Amsterdam is a Long And Preachy Film Starring a Who’s Who of Hollywood
Synopsis: In the 1930s, three friends witness a murder, are framed for it and uncover one of the most outrageous plots in American history.
Director: David O. Russell
Stars: Christian Bale, Margot Robbie, John David Washington, Chris Rock, Robert DeNiro
Of all the issues David O. Russell may come across in his filmmaking career, casting isn’t one of them. He has a plethora of riches when it comes to filling his canvas with talent. And if you’re an actor, why wouldn’t you want to work with him? Ask Christian Bale and Melissa Leo, Oscar winners for The Fighter, or Jennifer Lawrence, Oscar winner for Silver Linings Playbook, and while American Hustle didn’t win any Academy Awards, Amy Adams, Bradley Cooper, Christian Bale and Jennifer Lawrence where all nominated for their great performances. Simply put, Russell brings out the best in his acting talent.
In his latest film he has once again loaded the screen with familiar faces: Christian Bale, Margot Robbie, John David Washington, Chris Rock, Robert DeNiro, Michael Shannon, Mike Myers, Timothy Olyphant, Rami Malek, Zoe Saldana, and some singer named Taylor Swift. Are you kidding me? I’m not used to seeing this many stars in one movie especially one movie that isn’t directed by Garry Marshall.
The film is set in the 1930s where we meet Burt Berendsen (Bale). Burt is a former army vet; as a doctor, he looks after the former military, especially those who have been disfigured. He is doing what he can to help them with their injuries.
He reunites with his close friend Harold Woodman (Washington), a lawyer, and they find out a former colleague has died. The colleague’s daughter, Liz (Taylor Swift), suspects foul play and wants them to do an autopsy on the body to see if something underhanded was involved. It isn’t long before Burt and Harold are accused of a crime and n,ow, they have to prove their innocence and find out what happened to their friend.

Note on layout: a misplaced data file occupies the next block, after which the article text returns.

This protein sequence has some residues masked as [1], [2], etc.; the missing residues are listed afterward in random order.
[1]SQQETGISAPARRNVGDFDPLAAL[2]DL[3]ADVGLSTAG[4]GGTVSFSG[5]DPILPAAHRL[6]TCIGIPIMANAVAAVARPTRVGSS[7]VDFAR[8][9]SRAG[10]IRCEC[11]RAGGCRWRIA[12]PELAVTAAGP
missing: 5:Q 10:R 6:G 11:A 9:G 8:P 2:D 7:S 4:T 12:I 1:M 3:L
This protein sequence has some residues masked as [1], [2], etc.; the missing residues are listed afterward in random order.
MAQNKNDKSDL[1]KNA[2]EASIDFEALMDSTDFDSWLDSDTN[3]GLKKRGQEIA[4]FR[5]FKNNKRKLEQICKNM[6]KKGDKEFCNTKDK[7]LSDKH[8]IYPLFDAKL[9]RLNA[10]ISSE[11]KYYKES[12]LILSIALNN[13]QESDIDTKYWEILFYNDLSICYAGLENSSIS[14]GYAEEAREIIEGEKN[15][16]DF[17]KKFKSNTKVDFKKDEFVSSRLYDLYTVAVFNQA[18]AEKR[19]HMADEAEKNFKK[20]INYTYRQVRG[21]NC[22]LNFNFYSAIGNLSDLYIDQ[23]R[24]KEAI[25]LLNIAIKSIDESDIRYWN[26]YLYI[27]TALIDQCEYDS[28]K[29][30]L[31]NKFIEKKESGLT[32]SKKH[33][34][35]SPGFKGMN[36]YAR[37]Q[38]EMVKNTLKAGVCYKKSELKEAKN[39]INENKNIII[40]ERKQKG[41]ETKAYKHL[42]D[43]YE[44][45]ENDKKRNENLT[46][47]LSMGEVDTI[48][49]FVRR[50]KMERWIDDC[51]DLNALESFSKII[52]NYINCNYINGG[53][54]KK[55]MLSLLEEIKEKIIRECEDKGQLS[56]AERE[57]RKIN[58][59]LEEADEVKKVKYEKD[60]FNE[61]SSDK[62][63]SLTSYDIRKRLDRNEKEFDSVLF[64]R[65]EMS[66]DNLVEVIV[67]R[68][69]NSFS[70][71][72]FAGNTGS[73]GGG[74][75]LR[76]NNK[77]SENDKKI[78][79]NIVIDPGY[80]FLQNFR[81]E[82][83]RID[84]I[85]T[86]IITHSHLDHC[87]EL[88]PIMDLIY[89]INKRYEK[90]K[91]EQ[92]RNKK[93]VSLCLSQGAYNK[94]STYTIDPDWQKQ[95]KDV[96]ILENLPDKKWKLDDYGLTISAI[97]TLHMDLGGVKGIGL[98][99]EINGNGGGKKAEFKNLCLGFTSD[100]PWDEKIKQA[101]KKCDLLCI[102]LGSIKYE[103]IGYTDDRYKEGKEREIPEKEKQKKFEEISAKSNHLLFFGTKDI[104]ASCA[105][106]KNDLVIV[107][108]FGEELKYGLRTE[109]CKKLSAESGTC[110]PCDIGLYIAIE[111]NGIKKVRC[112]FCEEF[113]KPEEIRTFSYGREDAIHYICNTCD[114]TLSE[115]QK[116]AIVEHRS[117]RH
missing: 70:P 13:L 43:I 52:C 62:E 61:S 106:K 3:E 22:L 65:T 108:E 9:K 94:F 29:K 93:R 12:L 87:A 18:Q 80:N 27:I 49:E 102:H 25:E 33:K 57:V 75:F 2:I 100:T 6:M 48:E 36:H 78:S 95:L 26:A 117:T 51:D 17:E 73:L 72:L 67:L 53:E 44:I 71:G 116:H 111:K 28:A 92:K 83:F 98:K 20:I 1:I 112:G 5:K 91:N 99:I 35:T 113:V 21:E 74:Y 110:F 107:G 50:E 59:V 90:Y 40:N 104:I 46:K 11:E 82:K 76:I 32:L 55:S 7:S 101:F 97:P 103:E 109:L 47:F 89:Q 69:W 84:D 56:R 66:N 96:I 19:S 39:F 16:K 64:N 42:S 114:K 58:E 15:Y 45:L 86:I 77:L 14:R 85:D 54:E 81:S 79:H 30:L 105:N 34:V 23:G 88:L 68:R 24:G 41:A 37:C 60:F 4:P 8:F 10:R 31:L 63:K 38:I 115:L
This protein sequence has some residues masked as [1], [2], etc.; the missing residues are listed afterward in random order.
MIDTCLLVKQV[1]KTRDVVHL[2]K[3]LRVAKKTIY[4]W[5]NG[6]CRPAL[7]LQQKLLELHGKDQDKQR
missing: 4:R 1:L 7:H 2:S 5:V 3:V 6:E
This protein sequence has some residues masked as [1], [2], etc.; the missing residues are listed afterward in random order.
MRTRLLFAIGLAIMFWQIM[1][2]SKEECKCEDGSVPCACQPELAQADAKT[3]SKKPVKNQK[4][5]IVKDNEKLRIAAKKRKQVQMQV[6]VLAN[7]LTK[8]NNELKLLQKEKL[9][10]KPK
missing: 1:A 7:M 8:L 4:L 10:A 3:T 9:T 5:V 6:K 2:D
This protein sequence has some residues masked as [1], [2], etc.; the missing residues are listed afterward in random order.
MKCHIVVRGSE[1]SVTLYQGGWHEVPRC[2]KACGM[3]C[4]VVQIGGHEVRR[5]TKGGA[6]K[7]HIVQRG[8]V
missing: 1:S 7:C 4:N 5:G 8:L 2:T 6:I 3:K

Now having a big, star-studded cast is one thing but effectively using them is another. Russell, to his credit, does a good job of not wasting the talent he has acquired for this film. In some ways, I feel the baton was passed from Daniel Day-Lewis to Christian Bale. Not only is he known for his method acting, but he makes every performance seem effortless as he commits to his characters. John David Washington is developing his resume quite nicely, and while I constantly feel like I am hearing his famous father when he talks (it can’t just be me), his performances are very strong, and it’s also impressive looking at the directors he has worked with. Christopher Nolan, Spike Lee, and Reinaldo Marcus Green, to name a few.
I also enjoyed Margot Robbie in this performance. The Academy Award nominee is great in this film, but I suspect as we drift toward award season it’s her performance in the upcoming Babylon that will be talked about more.
The supporting cast is solid, and everyone brings something to the film. The costume design and sets are elaborate and capture the time of the film.
Now, Russell isn’t subtle regarding his commentary on how the US government treats the military after their service. This isn’t the first film to do that, and isn’t even the first film this year to take on that narrative. The film, which is two hours and fifteen minutes long, does drag in parts of the third act.
The film was presented in IMAX, and you can add it to the long list of movies that have a premium price but aren’t filmed in IMAX. (They keep doing it, and I’ll keep calling it out)
Compared to his other films, I would rank American Hustle as my favourite, but that’s a personal preference. This film drifts from film noir, a genre that I love, but doesn’t fully commit to it. It’s more drama than anything with a little film noir sprinkled in.
The movie also has a political commentary, which again, isn’t so subtle. I saw this in a theatre that had about six people, two of which I recognized as other reviewers. Point being people aren’t turning out for this one.
The movie is good but nothing you need to rush out to see, especially considering how quickly films head to digital these days.
If the film was a little shorter and a lot less preachy, I could strongly recommend it but alas it wasn’t.
Watch the movie trailer: